R.A.F. STATION BIGGIN HILL
With a section on Mesothelioma in memory of Jill Cracknell
Aerial View (29K JPG)
Royal Air Force Station, Biggin Hill
Compiled by P.M. Corbell, (Airfield Historical Research Group)
– an Air-Britain Monograph
“What is Biggin Hill? The name has a homely sound, almost rustic, but there are squadrons in the R.A.F. as proud as having fought from here as regiments in the Army are of having “Blenheim” and “Alamein” emblazoned on their colours. In itself Biggin Hill was just a fighter station, not very large by jet-age standards, a rather untidy agglomeration of hangars and huts, offices, barrack blocks and Messes beside an airfield. Some buildings are modern, others bear the scars of war, patches of raw brickwork and the fading patterns of camouflage, but the eyes alone cannot discern the tradition that is Biggin Hill. It lies in dusty files and record and combat reports, in the treasured diaries and in memories of the men, and women too, who have served here.”
That description is taken from the Introduction to the book “Biggin Hill” by Graham Wallace and was written before the airfield was largely deserted by military aeroplanes, and had become better known for its flying club activities. In 1959, with the closing of Croydon, was leased to Surrey Aviation and the south camp was converted into a civil airfield, while the north camp still remains in Service hands.
The Chapel at Biggin Hill Airfield with the fullsize replica of a Spitfire.
Picture curtsey of Joseph J. Merchant OMB. MUF. To see further pictures or to order your copy of the Biggin Hill Millennium Calender click here
Situated on a plateau on top of the North Downs, Biggin Hill became a household word as long ago as 1943, when the Station and its Sector airfields were the first to claim a thousand enemy aircraft destroyed Even the official veil of secrecy that shrouded the intimate details of Fighter Command operations at the time was laid aside to reveal to the World the claim of Biggin Hill. The event was celebrated by the most spectacular party of the Second World War. Over a thousand guests were invited and the top table was adorned by three large lobsters labelled Hitler, Mussolini and Goebals. Fifty London cabbies insisted on driving the pilots up to Grosvenor House free of charge for this celebration.
Originally Biggin Hill was used for early wireless experiments, but was then established in 1917 as part of the inner patrol zone of the London Air Defence Area. No. 141 Squadron, R.F.C., was posted in with Bristol Fighters, each of which sported a bright red cockerel painted on the fuselage. At this time Zeppelin attacks were falling off, and raids by the German Gotha bombers were increasing. Before the end of World War One Biggin was able to claim at least one of these raiders which was shot down on Harrietsham aerodrome in Kent.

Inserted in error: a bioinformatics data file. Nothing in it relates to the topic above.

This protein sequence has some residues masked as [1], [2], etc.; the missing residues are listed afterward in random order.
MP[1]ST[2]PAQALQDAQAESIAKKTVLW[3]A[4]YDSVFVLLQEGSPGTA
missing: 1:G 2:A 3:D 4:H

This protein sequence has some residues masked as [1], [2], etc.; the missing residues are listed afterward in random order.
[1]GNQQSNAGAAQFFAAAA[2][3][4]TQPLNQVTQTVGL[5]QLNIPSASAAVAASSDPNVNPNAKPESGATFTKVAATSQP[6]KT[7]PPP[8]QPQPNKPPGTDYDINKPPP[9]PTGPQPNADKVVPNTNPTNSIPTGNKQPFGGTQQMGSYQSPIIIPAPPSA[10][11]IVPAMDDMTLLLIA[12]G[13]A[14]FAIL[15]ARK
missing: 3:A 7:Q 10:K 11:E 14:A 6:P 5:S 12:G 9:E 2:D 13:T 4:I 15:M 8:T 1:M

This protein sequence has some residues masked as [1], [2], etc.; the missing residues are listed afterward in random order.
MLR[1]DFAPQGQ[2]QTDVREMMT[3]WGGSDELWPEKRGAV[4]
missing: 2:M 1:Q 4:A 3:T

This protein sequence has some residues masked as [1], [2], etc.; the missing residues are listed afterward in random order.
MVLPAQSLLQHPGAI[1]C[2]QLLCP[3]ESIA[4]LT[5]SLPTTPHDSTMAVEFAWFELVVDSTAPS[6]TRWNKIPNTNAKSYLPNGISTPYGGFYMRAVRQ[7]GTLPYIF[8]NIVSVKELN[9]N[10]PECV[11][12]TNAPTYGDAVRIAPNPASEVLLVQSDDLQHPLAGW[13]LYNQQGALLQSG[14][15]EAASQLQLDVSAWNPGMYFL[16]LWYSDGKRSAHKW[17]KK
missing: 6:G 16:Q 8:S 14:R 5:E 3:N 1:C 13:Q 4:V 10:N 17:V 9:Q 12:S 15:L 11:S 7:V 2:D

After the war Biggin became the home of the Instrument Design Establishment but this was moved to Farnborough in 1922, and the aerodrome again became concerned with the air defence of England. Concentrated on Biggin Hill were several organisations on major experimental work to perfect our ground defences against air attack. Included in these units were the Army School of Anti-Aircraft Defense and the Searchlight Experimental Establishment,. The R.A.F. posted in No. 56 Squadron, equipped with Snipes and the Night Flying Flight.
Towards the end of of 1927 No. 56 Squadron, now with Siskins, was transferred to North Weald, and two years later the Night Flying Flight, equipped with Vimys also departed, leaving Biggin empty except for a skeleton staff. Reconstruction of the Station began in 1929, and three years later the new buildings and hangars were ready for occupation. Nos. 23 and 32 Squadrons moved in from Kenley equipped with Demons and Bulldogs, respectively. A new unit, the Anti-Aircraft Co-operation Flight was formed at Biggin to give training to the growing number of A.A. sites in the London area. Horsleys were in use at first, but these were replaced by Wallaces.
In December 1936, No. 23 Squadron moved out to Northolt, leaving No. 32 now with the Gauntlets in sole occupation until the newly formed No. 79 Squadron, also with Gauntlets arrived the following year.
The familiar pattern of air displays continued and each Empire Air Day, Biggin was thrown open to the public in much the same way as in the days of the more recent Battle of Britain Displays.
At the time of the Munich crisis, No. 601 (County of London) Auxiliary Squadron, with Demons joined Nos. 32 and 79 Squadrons, but fortunately the immediate crisis passed, and both the regular squadrons were able to re-equip with Hurricanes before World War Two began. When that happened, No. 601 Squadron again returned from Hendon, Its Demons having given way to Blenheim Is.
During the “phoney” war, No. 79 Squadron became the first to claim aircraft when it shot down a Dornier Do 17 on November 2nd, 1939. This was the first of the thousand.
The days of Dunkirk saw feverish activity at Biggin with constant patrols over the beaches by Nos. 242 and 79 Squadrons flying Hurricanes. By the time the Battle of Britain was well under way, Biggin Hill had become a Spitfire station operating with such squadrons as Nos. 92, 72, 74 and 610. Between August 18th, 1940 and January 7th, 1941, the aerodrome was attacked twelve times. On August 18th, KG 76, a Luftwaffe bomber unit, sent in a high level and low level attack with Dornier Do 17s and Junkers Ju 88s, but the main damage was the cratering of the landing ground. In the second of two attacks on August 30th, a small formation of less than a dozen bombers at low level reduced Biggin Hill to a shambles with 1,000 lb. bombs. Workshops, stores, barracks, W.A.A.F. quarters and a hangar were wrecked, and 39 were killed. The next day a high level attack did further extensive damage including a direct hit on the Ops block.